According to a story from Forbes, a new drug developed by the company Regeneron has the potential to make a real difference for people with the homozygous form of familial hypercholesterolemia. This type is much rarer than the more widespread heterozygous variant, and it is also much more difficult to treat. The drug, called evinacumab, has proved itself in clinical trials and is probably well on its way to approval. However, one big, daunting question remains: how much will it cost?
About Familial Hypercholesterolemia
Familial hypercholesterolemia is a condition of elevated, abnormally high levels of LDL cholesterol that is caused by a hereditary genetic mutation. The mutation that causes the condition affects the LDLR gene which normally codes for a protein that removes LDL from the bloodstream. The primary symptoms are elevated LDL cholesterol, deposits of cholesterol in certain areas of the body (eyelids, iris, and tendons of the arms and legs), and early onset cardiovascular issues, such as coronary artery disease, strokes, heart attack, and atherosclerosis. While once considered rare, it is likely that many people with the condition live undiagnosed. Treatment may include statins or other medications, liver transplant, or other surgical operations. The true prevalence of family hypercholesterolemia remains unknown. To learn more about familial hypercholesterolemia, click here.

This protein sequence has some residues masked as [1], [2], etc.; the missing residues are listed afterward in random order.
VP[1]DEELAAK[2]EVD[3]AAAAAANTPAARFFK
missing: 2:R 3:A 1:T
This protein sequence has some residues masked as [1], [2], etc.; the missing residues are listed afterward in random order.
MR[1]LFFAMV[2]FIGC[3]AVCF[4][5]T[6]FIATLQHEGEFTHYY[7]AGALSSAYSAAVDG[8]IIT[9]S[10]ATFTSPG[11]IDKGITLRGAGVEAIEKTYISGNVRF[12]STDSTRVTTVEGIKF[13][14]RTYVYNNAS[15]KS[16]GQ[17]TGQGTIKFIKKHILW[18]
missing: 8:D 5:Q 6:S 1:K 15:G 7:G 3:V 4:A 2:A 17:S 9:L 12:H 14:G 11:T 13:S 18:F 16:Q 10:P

New Therapies Needed for the Homozygous Form
The treatment of homozygous familial hypercholesterolemia has always been difficult. These patients have little to no LDL receptors in the liver, meaning that very little LDL is filtered from the blood; as a result, narrowing and clogging of arteries can start before the patient is even born. Statins are also completely ineffective; treatment includes a process called LDL apheresis, in which a machine filters out excess LDL. Some other drugs are also used, but ultimately these patients have a significantly reduced life expectancy.
However, evinacumab has the potential to greatly improve the situation for these patients. In trials, the drug was able to reduce LDL by 47 percent, and 47 percent of patients were able to see their LDL drop below the recommended concentration of 100mg/dL.
Cost: The Big Question
This all sounds like great news, but the company has yet to announce a price for the drug. Anyone who has been reading much on our site will know that rare disease drugs are often priced extremely highly, and considering that the evinacumab program has been practically two decades in the making, it is undeniable that the company has invested heavily in this drug.
Considering the fact that the drug could render apheresis and other approaches obsolete, the company could easily price the drug at well over $100,000 per year. Even if all patients in the US (estimated to be around 1,300) got the drug, investors may not be impressed by the revenue stream. Ultimately, the company is going to have to strike a delicate balancing act between generating sufficient revenue and keeping prices at a level that is within reach for patients and their insurers.